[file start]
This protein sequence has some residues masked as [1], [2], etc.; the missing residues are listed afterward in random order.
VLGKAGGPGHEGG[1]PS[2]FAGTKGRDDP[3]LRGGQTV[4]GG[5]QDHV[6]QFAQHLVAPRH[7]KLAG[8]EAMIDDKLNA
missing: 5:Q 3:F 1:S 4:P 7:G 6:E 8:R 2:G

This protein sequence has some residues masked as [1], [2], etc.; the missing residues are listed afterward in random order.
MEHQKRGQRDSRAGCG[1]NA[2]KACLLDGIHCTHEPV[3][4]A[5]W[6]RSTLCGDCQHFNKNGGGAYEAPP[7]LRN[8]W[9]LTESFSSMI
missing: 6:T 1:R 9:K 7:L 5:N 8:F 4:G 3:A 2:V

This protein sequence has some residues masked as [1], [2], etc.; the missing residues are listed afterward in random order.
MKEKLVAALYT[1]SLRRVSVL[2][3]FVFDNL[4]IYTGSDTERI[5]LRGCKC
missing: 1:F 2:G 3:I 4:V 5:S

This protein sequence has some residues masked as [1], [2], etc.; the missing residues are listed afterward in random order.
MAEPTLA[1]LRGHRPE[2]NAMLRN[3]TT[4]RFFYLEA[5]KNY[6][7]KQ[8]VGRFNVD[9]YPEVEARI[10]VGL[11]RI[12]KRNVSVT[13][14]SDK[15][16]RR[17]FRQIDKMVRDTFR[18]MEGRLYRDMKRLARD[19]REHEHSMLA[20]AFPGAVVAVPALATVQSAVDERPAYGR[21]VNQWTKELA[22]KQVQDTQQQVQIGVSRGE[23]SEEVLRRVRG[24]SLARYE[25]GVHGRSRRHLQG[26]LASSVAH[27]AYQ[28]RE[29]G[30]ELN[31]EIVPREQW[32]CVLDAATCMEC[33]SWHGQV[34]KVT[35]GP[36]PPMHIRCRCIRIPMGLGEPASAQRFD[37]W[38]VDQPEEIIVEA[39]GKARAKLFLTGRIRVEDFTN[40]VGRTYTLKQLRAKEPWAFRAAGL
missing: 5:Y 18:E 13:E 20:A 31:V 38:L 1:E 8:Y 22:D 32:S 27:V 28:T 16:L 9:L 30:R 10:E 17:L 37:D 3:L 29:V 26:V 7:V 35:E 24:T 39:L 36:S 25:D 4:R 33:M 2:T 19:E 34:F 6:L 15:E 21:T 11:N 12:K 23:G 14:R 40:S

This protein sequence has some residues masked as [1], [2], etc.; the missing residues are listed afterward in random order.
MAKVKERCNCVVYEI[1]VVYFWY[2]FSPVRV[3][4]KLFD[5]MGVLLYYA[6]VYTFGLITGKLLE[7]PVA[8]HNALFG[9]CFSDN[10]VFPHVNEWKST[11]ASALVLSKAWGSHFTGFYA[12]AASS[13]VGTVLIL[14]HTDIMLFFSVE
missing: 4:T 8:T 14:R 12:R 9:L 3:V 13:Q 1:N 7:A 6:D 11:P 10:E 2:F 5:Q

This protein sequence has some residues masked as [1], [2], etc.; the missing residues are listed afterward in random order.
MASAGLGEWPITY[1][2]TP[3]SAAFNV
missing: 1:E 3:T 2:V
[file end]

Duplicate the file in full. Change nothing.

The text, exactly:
This protein sequence has some residues masked as [1], [2], etc.; the missing residues are listed afterward in random order.
VLGKAGGPGHEGG[1]PS[2]FAGTKGRDDP[3]LRGGQTV[4]GG[5]QDHV[6]QFAQHLVAPRH[7]KLAG[8]EAMIDDKLNA
missing: 5:Q 3:F 1:S 4:P 7:G 6:E 8:R 2:G

This protein sequence has some residues masked as [1], [2], etc.; the missing residues are listed afterward in random order.
MEHQKRGQRDSRAGCG[1]NA[2]KACLLDGIHCTHEPV[3][4]A[5]W[6]RSTLCGDCQHFNKNGGGAYEAPP[7]LRN[8]W[9]LTESFSSMI
missing: 6:T 1:R 9:K 7:L 5:N 8:F 4:G 3:A 2:V

This protein sequence has some residues masked as [1], [2], etc.; the missing residues are listed afterward in random order.
MKEKLVAALYT[1]SLRRVSVL[2][3]FVFDNL[4]IYTGSDTERI[5]LRGCKC
missing: 1:F 2:G 3:I 4:V 5:S

This protein sequence has some residues masked as [1], [2], etc.; the missing residues are listed afterward in random order.
MAEPTLA[1]LRGHRPE[2]NAMLRN[3]TT[4]RFFYLEA[5]KNY[6][7]KQ[8]VGRFNVD[9]YPEVEARI[10]VGL[11]RI[12]KRNVSVT[13][14]SDK[15][16]RR[17]FRQIDKMVRDTFR[18]MEGRLYRDMKRLARD[19]REHEHSMLA[20]AFPGAVVAVPALATVQSAVDERPAYGR[21]VNQWTKELA[22]KQVQDTQQQVQIGVSRGE[23]SEEVLRRVRG[24]SLARYE[25]GVHGRSRRHLQG[26]LASSVAH[27]AYQ[28]RE[29]G[30]ELN[31]EIVPREQW[32]CVLDAATCMEC[33]SWHGQV[34]KVT[35]GP[36]PPMHIRCRCIRIPMGLGEPASAQRFD[37]W[38]VDQPEEIIVEA[39]GKARAKLFLTGRIRVEDFTN[40]VGRTYTLKQLRAKEPWAFRAAGL
missing: 5:Y 18:E 13:E 20:A 31:V 38:L 1:E 8:Y 22:D 32:S 27:V 28:T 16:L 9:L 30:R 10:E 17:L 37:D 3:L 29:V 26:V 7:V 35:E 24:T 39:L 36:S 25:D 4:R 33:M 2:T 19:E 34:F 6:L 15:E 21:T 11:N 12:K 23:G 14:R 40:S

This protein sequence has some residues masked as [1], [2], etc.; the missing residues are listed afterward in random order.
MAKVKERCNCVVYEI[1]VVYFWY[2]FSPVRV[3][4]KLFD[5]MGVLLYYA[6]VYTFGLITGKLLE[7]PVA[8]HNALFG[9]CFSDN[10]VFPHVNEWKST[11]ASALVLSKAWGSHFTGFYA[12]AASS[13]VGTVLIL[14]HTDIMLFFSVE
missing: 4:T 8:T 14:R 12:R 9:L 3:V 13:Q 1:N 7:A 6:D 11:P 10:E 2:F 5:Q

This protein sequence has some residues masked as [1], [2], etc.; the missing residues are listed afterward in random order.
MASAGLGEWPITY[1][2]TP[3]SAAFNV
missing: 1:E 3:T 2:V